The veteran Alzheimer's researchers at Alzheon believe their novel treatment for the disease has a chance to come through where so many others have failed, raising $10 million amid a "perfect storm" for the company's top prospect, the CEO said.
Like many investigational projects in the field, Alzheon's drug targets beta amyloid proteins, buildups in the brain widely believed to contribute to the disease's neurodegenerative effects. But unlike the slew of high-profile--and largely failed--antibody treatments, Alzheon's candidate is an oral tablet designed to interrupt the formation of beta amyloid before the proteins have a chance to damage brain tissues and destroy memory.
As for that perfect storm, Biogen ($BIIB) turned heads around the industry last month with data from an early trial in which its amyloid-targeting antibody successfully blasted away the buildups and, most important, demonstrated a dose-dependent effect on patients' cognition. That, Alzheon CEO Martin Tolar said, confirms the beta amyloid hypothesis, giving drug developers the clinical validation they've been seeking for decades. Now, with positive Phase I results and years of data from failed studies past, Alzheon is preparing to take its anti-amyloid contender into late-stage development.
The treatment, ALZ-801, is a prodrug of tramiprosate, transforming into that compound once in the body. Tramiprosate was the main ingredient of Neurochem's Alzhemed, which, like most Alzheimer's treatments, failed spectacularly in Phase III. But Alzheon has learned the lessons from that 2009 disaster, Tolar said, addressing tramiprosate's variability problems and tolerability issues with its prodrug approach, in the process crafting a small-molecule treatment that can be dosed once daily.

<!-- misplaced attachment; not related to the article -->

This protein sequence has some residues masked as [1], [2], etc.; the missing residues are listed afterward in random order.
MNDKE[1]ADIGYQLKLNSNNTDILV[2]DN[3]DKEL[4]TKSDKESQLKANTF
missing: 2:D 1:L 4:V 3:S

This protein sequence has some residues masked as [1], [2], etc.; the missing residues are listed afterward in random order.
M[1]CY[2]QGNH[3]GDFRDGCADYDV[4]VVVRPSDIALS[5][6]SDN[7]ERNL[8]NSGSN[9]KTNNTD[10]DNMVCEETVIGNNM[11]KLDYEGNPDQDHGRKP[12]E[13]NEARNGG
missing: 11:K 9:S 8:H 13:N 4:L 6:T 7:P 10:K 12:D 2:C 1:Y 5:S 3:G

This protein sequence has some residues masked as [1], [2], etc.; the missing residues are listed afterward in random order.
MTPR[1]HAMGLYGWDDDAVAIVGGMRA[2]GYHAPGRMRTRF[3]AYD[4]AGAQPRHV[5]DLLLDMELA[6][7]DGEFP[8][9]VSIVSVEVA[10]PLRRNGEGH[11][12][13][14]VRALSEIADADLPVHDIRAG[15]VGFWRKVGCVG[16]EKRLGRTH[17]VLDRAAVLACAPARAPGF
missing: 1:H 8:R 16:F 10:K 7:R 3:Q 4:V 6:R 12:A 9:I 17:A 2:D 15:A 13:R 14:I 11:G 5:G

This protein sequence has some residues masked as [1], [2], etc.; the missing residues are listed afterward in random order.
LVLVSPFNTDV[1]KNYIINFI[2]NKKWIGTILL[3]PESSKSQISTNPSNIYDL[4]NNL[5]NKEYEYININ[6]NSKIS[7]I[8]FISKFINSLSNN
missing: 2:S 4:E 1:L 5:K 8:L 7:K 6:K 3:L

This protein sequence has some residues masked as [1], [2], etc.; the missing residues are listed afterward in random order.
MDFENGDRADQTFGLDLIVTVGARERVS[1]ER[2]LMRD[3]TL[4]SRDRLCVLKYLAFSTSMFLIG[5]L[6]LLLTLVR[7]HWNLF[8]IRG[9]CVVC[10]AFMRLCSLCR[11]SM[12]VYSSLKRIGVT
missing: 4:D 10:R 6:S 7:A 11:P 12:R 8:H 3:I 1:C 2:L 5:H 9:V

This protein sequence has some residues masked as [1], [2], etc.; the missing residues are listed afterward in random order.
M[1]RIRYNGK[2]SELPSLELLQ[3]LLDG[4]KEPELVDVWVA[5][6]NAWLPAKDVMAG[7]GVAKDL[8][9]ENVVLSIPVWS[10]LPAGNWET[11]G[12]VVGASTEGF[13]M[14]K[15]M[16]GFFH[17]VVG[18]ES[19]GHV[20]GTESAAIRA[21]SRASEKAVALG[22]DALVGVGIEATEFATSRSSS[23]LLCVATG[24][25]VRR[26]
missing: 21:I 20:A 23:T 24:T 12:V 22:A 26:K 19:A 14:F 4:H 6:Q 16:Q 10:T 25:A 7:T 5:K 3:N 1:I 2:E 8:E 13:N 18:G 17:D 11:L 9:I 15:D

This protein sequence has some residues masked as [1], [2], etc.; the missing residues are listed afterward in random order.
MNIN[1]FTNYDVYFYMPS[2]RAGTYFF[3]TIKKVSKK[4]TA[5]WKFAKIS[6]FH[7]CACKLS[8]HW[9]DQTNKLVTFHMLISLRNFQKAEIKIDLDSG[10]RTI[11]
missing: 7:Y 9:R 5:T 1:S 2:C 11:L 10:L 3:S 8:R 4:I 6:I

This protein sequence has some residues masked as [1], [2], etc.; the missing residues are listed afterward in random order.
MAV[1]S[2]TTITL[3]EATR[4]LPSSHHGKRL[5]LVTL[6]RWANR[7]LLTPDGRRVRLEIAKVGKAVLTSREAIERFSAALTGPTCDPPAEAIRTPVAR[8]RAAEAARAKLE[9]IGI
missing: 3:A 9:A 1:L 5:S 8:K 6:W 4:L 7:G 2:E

The plan now is to largely duplicate tramiprosate's Phase III program with ALZ-801, this time homing in on patients with the ApoE4 gene, believed to predispose its carriers to Alzheimer's. The $10 million fundraise, led by Ally Bridge Group, will help Alzheon in "fine-tuning" its operation in the run-up to Phase III, Tolar said, which includes building out its team and locking down a new corporate headquarters in Framingham, MA, with room for growth. Tolar figures the company will be ready to get rolling with its late-stage effort later this year, likely raising more cash but steering clear of partnering until it has come out the other end of Phase III.
And Tolar, a former head of business development at Pfizer ($PFE), said he has carried over that company's devotion to "good collective trial hygiene." For Alzheon, that means relying on CROs where necessary but staying at the driver's seat in Phase III.
"And that's what we've done," he said. "We are drug developers. This is exactly in our sweet spot."
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